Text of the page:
3.1 Determinants of Exchange Rate
Foreign exchange rate is the price of a unit of foreign currency in terms of the domestic currency . In a floating exchange rate mechanism, foreign exchange rate is determined in the same way like the price of any other commodity in a free market economy. Thus, change in the value of the domestic currency relies on factors like foreign exchange reserves, money supply in the economy, the central bank’s policies and differences in the interest yield on dated securities of the concerned economies.
The foreign exchange rate influences purchasing power of income and capital gains obtained from returns, interest rates, inflation as well as foreign direct investment through relative wage and wealth channels. This makes exchange rates an extremely important monetary tool. However, the exchange rate itself is in fact influenced by a number of factors.
3.1.1 Bank Rate
The Reserve bank of India achieves its monetary policy objectives by changing the bank rate. When such a change comes unexpected, the market changes its expectations about the future monetary policy. Therefore an increase in the bank rate, indicating a tight monetary policy, would result in expectations that the bank rate will decrease in the future. This expectation results in a depreciation of currency. However, if the market expects the bank rate to further increase to lower domestic inflation, it would result in anticipation of future appreciation of the currency. This expectation results in appreciation of the currency.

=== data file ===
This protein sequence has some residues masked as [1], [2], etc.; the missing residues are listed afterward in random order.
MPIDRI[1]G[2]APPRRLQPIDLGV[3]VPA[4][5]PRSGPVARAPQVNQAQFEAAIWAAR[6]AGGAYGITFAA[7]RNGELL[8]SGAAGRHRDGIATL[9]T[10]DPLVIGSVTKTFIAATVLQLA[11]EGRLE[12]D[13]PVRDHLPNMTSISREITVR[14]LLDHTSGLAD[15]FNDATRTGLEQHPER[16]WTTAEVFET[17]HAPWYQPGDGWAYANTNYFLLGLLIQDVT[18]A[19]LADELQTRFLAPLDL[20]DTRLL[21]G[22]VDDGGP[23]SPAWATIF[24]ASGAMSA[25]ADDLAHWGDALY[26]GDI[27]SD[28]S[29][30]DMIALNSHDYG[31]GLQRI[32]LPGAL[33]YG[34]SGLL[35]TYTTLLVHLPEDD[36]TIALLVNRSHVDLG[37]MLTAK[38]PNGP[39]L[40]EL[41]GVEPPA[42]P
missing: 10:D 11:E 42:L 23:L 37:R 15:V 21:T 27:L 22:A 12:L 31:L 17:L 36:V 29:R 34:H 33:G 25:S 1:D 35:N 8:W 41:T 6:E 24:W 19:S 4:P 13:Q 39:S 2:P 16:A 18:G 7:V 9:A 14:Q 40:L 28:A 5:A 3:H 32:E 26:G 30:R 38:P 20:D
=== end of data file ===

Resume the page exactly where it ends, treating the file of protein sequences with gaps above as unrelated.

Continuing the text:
A Report of the Committee on Fuller Capital Account Convertibility accepted that volatility in exchange rate is caused due to flexible exchange rate policy, inflationary pressure and capital inflow. It recognized that interest rate management could be a more efficient in controlling exchange rate volatility. This would require alignment of the domestic interest rates with the international interest rates as well as decrease the misalignment between short-term and long-term interest rates within the Indian money market. The RBI has acknowledged the significance of bank rates in providing stability to the exchange rate in India as the monetary authority prepares for full convertibility on capital account.
3.1.2 Liquidity (Money Supply)
An increase in liquidity within the economy can be seen through growth rates of broad money and foreign exchange reserve. Such an increase in liquidity would result in an anticipation of inflation and increase in the aggregate demand that is likely to cause depreciation of domestic currency. However, an increase in the foreign exchange reserves also indicates an increase in the supply of foreign currency, which could result in appreciation of the domestic currency. Growth rates of broad money and foreign exchange reserves help to further investigate impact on exchange rate. Thus a comparison between the rate of change on money supply in India and that in the US may be determinant of the exchange rate....